Our 'Shieling' Project in Fintry - Click on image for the project page

4. Think holistically 


We are often asked to come and talk to clients who want an extension, but they have not thought about the remainder of the house. As building new space is so expensive, prior to considering an extension, first and foremost we have to make sure that your existing home is working as hard as possible for you. More space is not always better - and it will likely be more expensive than reconfiguring the space that you already have, so the solution needs to be to think about the whole house when writing your brief - don’t just focus on the extension - think about what you would ultimately like in the whole completed home, and let the architect work out how these requirements can be efficiently delivered. 


An extension in Buchlyvie - due on site in 2019. Watch this space...

5. Understand where your priorities lie in terms of cost, quality and budget 


We are sometimes contacted by people who want a beautiful piece of work delivered quickly and on a restricted budget. This is an impossible task! There is a widely accepted theory that you can only ever control two of these three parameters at any time. Understanding which are most important to you is important as it will allow you to become more flexible in working with your architect and builder in delivering the project. For most, cost is important, as is quality, so an acceptance that things might take a bit longer than you hope to achieve an affordable, beautiful alteration will stop this becoming a major issue as work progresses. 


An extension project, on site, and due for completion in early 2019. Watch this space for images...

6. Let the early stages run their course 


This very much relates to the point 5, above. The beginning of any project is incredibly exciting for everyone, and there is often a desire to lodge planning as soon as possible. In our experience, making sure that the scheme is well designed prior to the planning submission, and that an early cost check has been undertaken, will help smooth the process going forwards, reducing the risk of cost shocks and abortive work after you have committed to a planning approval which may ultimately prove unaffordable.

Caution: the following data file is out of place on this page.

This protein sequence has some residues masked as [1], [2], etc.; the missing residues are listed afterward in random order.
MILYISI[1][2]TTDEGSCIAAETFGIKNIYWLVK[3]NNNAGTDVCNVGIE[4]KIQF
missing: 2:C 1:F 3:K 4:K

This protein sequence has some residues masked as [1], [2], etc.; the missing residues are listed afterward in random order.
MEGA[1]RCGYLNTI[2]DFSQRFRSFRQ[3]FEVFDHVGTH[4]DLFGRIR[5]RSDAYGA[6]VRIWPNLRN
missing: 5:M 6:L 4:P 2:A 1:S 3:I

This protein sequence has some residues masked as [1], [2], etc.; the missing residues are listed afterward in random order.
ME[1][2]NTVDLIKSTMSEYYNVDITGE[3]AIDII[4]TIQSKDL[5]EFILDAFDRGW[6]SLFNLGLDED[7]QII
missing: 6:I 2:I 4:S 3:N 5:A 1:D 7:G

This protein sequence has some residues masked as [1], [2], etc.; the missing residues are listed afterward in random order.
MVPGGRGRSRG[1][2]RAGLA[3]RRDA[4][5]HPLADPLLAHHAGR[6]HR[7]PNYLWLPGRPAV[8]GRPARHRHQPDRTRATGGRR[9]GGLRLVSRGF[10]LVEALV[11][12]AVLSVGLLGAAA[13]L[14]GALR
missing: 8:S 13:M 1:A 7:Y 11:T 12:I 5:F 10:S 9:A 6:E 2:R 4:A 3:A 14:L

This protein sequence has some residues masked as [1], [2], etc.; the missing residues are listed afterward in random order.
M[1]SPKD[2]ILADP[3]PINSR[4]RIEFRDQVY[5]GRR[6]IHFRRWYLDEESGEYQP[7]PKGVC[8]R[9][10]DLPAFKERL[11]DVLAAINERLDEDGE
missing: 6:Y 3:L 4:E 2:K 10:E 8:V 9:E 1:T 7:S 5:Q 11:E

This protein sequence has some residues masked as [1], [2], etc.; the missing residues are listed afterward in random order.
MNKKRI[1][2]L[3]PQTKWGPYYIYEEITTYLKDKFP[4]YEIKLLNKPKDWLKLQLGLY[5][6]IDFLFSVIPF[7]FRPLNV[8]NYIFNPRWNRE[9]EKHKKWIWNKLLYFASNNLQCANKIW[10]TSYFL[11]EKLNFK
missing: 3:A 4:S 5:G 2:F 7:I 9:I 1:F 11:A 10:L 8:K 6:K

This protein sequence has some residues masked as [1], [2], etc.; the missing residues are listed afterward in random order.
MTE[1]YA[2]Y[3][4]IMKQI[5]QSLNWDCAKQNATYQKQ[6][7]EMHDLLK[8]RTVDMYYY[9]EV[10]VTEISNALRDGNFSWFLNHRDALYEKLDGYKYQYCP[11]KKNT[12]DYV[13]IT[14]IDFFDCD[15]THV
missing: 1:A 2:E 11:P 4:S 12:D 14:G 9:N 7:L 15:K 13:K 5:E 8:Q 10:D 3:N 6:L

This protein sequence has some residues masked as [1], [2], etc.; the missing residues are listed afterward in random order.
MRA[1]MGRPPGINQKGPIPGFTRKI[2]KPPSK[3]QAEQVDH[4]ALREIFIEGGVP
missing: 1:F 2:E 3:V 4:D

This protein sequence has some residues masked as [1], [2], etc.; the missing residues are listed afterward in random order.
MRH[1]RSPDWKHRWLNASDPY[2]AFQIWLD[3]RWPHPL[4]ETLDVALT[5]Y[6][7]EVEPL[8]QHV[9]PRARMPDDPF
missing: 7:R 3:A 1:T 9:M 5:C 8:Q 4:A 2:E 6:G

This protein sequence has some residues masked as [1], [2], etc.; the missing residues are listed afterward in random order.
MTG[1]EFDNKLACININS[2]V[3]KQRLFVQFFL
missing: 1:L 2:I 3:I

7. If you don’t understand something on the drawings, don’t be afraid to ask your architect for clarification 


This may sound obvious but it avoids something turning up on site which you don’t want or like. An architect should be able to draw or sketch their thinking to relay the idea clearly to you.



A project recently completed in south this space for more images. ​

8. Ride the waves, and try and stay calm


Finally, and perhaps most importantly, having an understanding that projects all have exciting times as well as tough ones through their lifespan is a really vital piece of knowledge to carry into any project. Trying to smooth out your emotions so that you react as calmly and sensibly as possible to any set backs is a critical component of producing a good piece of work - and far easier to say than to do. We are there with you for the long haul and will always aim to maximise the joyous moments, minimise the hard ones, and ultimately to leave you with a beautiful home that endures for many years to come.


The Rower's house in Chiswick - recently completed, with images to follow in spring 2019. 


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Loader & Monteith Architects Ltd

36 Battlefield Road


G42 9QH

44 (0)141 370 0887